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Léon Cogniet (1794-1880) - Study for a ceiling of the Louvre
Léon Cogniet (1794-1880) - Study for a ceiling of the Louvre - Paintings & Drawings Style Napoléon III Léon Cogniet (1794-1880) - Study for a ceiling of the Louvre - Léon Cogniet (1794-1880) - Study for a ceiling of the Louvre - Napoléon III
Ref : 104557
8 500 €
Period :
19th century
Artist :
Léon Cogniet (1794-1880)
Provenance :
Medium :
Oil on canvas
Dimensions :
L. 25.59 inch X l. 21.26 inch
Paintings & Drawings  - Léon Cogniet (1794-1880) - Study for a ceiling of the Louvre 19th century - Léon Cogniet (1794-1880) - Study for a ceiling of the Louvre
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Ancient portrait painting

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Léon Cogniet (1794-1880) - Study for a ceiling of the Louvre

(Paris 1794 - Paris 1880)
Study for the figure of the guard in the Louvre ceiling:
"L'Expédition d'Egypte sous les ordres de Bonaparte" (The Egyptian Expedition under the orders of Bonaparte)
Oil sketch on canvas, mid-19th century
H. 65 cm; L. 54 cm
circa 1830-1833

Related work :
- L'Expédition d'Egypte sous les ordres de Bonaparte, ceiling commissioned in 1828 for the Salle des papyrus et des manuscrits grecs on the second floor of the southern wing of the old Louvre (galerie Campana).

Our study is preparatory to the bust of the central figure of the guard in the Louvre ceiling. Commissioned under Charles X, this ceiling was the subject of hesitation and successive projects. Only completed in 1835, it was unfinished when it was presented at the Salon of 1833. Cogniet was known to be slow and meticulous in his work. Without resorting to allegory, the artist proposed a historical fiction showing Bonaparte surrounded by scientists and artists, witnessing the discovery of a sarcophagus during the Egyptian campaign - thus highlighting France's scientific role in this disastrous epic. The work is actually quite disconcerting, and stands in stark contrast to the Louvre's other décors. Bonaparte, in the shadow of a tent, is barely visible. The reception was mixed: "Paul Mantz exclaimed: "Vulgar, black characters are digging in a café au lait field: that's all! The figure of our guard is not the least surprising: Cogniet portrays him as a sleepy old grunt, leaning on his rifle. His bicorne, tilted to one side of his skull, adds a comical element to a scene that's not supposed to. A comparison with an earlier study of the ceiling proves that Léon Cogniet deliberately altered the guard's initial attitude to give him this sympathetic and somewhat laughable appearance - a transformation made all the more significant by the fact that the grognard occupies the center of his composition! The existence of our sketch, executed at almost actual size, proves that the painter did meditate on this figure. The study is painted vigorously, with a suggestive brushstroke, unencumbered by unnecessary elements: the rifle is barely indicated, and the bayonet is reduced to a silver-blue stain. There's still a touch of Géricault in this sketch, in which Léon Cogniet shows himself to be much more of a non-conformist than a man of the "middle ground".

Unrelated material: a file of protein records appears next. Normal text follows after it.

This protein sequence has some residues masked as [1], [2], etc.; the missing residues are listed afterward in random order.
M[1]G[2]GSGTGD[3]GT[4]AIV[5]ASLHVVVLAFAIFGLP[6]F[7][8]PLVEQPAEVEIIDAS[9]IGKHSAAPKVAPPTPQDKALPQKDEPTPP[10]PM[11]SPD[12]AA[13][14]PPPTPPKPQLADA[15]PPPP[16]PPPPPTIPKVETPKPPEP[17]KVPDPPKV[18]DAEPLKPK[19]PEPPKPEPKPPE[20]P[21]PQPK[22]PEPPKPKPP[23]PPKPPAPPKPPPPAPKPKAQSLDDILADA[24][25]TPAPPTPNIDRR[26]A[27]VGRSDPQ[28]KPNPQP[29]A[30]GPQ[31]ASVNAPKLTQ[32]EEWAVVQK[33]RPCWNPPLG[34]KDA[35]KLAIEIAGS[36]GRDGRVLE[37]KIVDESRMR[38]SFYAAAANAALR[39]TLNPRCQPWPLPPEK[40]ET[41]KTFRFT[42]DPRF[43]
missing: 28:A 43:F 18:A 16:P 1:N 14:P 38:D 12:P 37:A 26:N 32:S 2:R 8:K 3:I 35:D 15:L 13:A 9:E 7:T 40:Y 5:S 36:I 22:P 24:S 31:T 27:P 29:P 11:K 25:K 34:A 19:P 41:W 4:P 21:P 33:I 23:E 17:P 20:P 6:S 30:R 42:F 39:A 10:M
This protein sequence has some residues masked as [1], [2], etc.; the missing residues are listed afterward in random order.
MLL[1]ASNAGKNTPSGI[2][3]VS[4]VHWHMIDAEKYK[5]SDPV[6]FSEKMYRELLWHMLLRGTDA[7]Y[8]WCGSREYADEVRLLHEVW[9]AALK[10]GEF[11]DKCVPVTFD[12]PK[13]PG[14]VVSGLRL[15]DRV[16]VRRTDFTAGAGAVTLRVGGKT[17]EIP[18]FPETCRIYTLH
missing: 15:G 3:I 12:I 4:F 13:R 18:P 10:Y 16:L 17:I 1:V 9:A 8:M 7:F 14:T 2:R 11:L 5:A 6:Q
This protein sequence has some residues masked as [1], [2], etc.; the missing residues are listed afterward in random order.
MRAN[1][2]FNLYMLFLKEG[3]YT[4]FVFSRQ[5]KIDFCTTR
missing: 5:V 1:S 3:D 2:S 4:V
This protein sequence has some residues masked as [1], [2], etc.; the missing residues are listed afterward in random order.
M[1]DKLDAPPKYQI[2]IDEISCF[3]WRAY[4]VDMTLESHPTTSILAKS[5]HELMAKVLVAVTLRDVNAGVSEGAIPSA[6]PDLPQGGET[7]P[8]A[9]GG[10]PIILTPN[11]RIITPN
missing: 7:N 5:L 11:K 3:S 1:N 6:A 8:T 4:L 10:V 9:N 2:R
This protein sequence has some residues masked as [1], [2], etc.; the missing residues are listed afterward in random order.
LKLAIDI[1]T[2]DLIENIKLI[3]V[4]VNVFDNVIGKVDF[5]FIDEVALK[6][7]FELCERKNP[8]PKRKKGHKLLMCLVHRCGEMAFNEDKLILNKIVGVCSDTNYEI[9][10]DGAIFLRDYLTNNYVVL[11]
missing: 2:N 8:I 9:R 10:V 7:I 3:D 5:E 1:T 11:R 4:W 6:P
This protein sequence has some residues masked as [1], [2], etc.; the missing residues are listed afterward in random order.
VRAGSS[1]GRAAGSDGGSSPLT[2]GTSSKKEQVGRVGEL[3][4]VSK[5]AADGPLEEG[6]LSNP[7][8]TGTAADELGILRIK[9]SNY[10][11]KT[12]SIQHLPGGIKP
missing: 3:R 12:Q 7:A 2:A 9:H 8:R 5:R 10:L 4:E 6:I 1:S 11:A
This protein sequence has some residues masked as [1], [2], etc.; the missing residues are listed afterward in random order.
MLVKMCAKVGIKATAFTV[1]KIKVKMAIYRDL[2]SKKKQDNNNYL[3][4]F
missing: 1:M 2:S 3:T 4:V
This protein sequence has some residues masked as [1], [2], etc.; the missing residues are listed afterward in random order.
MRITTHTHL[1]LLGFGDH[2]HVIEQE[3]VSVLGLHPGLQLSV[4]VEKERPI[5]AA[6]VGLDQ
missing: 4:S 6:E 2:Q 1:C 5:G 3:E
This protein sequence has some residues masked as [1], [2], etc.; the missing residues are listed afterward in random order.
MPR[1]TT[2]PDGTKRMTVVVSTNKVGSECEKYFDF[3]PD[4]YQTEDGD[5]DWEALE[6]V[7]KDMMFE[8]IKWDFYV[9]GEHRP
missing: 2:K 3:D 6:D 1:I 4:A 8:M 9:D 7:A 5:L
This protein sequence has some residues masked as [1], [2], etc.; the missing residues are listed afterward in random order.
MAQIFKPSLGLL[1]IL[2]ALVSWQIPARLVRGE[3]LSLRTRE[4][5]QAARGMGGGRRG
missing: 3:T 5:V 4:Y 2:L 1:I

Galerie de Frise


19th Century Oil Painting Napoléon III